Journal of Bioenergetics and Biomembranes

, Volume 32, Issue 6, pp 609–615

Localization of the Site of Oxygen Radical Generation inside the Complex I of Heart and Nonsynaptic Brain Mammalian Mitochondria

  • A. Herrero
  • G. Barja
Article

DOI: 10.1023/A:1005626712319

Cite this article as:
Herrero, A. & Barja, G. J Bioenerg Biomembr (2000) 32: 609. doi:10.1023/A:1005626712319

Abstract

Mitochondrial production of oxygen radicals seems to be involved in many diseases and aging. Recent studies clearly showed that a substantial part of the free radical generation of rodent mitochondria comes from complex I. It is thus important to further localize the free radical generator site within this respiratory complex. In this study, superoxide production by heart and nonsynaptic brain submitochondrial particles from up to seven mammalian species, showing different longevities, were studied under different conditions. The results, taking together, show that rotenone stimulates NADH-supported superoxide generation, confirming that complex I is a source of oxygen radicals in mammals, in general. The rotenone-stimulated NADH-supported superoxide production of the heart and nonsynaptic brain mammalian submitochondrial particles was inhibited both by p-chloromercuribenzoate and by ethoxyformic anhydride. These results localize the complex I oxygen radical generator between the ferricyanide and the ubiquinone reduction site, making iron—sulfur centers possible candidates, although unstable semiquinones can not be discarded. The results also indicate that the previously described inverse correlation between rates of mitochondrial oxygen radical generation and mammalian longevity operates through mechanisms dependent on the presence of intact functional mitochondria.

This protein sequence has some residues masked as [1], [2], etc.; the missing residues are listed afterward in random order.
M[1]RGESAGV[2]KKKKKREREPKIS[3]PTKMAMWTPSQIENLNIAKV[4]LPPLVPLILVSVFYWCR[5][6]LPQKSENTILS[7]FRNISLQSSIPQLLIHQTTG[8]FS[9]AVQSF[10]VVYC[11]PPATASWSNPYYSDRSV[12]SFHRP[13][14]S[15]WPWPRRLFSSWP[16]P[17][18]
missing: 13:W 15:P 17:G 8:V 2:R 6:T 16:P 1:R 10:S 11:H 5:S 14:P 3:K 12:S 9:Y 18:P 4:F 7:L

Mitochondria free radicals complex I superoxide iron—sulfur centers submitochondrial particles 

Copyright information

© Plenum Publishing Corporation 2000

Authors and Affiliations

  • A. Herrero
    • 1
  • G. Barja
    • 1
  1. 1.Department of Animal Biology-II (Animal Physiology), Faculty of BiologyComplutense UniversityMadridSpain

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